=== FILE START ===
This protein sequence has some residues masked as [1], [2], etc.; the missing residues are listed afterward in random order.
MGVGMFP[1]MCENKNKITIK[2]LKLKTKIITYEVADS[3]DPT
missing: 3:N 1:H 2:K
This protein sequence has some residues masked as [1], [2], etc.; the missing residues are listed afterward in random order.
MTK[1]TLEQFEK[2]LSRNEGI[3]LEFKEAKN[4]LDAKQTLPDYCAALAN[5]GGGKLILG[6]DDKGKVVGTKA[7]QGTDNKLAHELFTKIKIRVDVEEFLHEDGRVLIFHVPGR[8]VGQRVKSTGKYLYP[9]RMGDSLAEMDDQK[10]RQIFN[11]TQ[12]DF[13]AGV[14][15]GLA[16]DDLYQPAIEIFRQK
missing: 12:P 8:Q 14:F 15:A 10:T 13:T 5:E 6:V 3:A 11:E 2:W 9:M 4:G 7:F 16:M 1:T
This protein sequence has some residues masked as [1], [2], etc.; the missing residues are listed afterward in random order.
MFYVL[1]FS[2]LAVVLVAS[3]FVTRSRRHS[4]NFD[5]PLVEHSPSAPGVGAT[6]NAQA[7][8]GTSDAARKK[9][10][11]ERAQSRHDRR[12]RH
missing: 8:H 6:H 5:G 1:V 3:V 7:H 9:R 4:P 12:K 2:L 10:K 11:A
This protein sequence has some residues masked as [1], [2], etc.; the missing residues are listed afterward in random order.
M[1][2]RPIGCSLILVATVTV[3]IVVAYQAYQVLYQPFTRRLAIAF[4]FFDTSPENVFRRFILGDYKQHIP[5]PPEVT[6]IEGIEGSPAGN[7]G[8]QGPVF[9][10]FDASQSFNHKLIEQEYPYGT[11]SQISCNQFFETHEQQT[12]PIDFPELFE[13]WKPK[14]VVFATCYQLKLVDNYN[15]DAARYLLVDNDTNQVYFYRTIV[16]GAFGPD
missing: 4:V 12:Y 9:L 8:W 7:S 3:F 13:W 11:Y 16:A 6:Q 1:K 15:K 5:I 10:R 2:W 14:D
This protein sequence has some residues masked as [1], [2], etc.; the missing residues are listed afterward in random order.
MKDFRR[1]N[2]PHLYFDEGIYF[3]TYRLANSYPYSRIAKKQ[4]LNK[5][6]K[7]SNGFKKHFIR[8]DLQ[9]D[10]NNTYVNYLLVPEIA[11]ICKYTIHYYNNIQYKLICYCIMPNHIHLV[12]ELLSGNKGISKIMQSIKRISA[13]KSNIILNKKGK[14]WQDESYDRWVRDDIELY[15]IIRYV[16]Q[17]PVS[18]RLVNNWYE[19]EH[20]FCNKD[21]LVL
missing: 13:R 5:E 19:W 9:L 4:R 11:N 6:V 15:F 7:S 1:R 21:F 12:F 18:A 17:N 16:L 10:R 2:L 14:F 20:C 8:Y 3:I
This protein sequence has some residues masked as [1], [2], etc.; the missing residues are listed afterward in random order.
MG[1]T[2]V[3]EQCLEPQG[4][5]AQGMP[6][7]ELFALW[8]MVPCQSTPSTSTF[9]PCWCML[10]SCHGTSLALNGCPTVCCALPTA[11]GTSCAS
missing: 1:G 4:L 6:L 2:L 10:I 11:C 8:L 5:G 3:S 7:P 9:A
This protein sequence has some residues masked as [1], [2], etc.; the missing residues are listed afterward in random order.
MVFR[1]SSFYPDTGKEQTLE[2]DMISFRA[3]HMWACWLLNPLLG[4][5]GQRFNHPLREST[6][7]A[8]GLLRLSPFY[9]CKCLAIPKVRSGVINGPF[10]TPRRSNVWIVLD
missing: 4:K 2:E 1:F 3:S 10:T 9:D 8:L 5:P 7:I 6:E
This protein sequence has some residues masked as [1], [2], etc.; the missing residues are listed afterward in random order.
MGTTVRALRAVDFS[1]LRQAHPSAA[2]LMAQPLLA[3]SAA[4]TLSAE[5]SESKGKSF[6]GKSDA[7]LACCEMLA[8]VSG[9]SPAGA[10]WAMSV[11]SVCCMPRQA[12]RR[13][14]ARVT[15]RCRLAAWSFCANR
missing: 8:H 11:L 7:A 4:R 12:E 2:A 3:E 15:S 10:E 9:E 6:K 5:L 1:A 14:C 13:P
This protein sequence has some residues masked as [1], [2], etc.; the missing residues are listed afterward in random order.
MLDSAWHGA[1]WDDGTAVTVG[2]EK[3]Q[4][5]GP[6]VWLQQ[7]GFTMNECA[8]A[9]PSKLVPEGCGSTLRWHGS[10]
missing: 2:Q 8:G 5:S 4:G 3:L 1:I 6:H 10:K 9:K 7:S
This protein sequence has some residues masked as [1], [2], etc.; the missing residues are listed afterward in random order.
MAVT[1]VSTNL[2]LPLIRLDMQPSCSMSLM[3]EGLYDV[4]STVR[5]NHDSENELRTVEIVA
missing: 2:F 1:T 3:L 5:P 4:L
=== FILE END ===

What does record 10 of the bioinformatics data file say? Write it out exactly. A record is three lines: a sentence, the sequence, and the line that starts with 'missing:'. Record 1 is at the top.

This protein sequence has some residues masked as [1], [2], etc.; the missing residues are listed afterward in random order.
MAVT[1]VSTNL[2]LPLIRLDMQPSCSMSLM[3]EGLYDV[4]STVR[5]NHDSENELRTVEIVA
missing: 2:F 1:T 3:L 5:P 4:L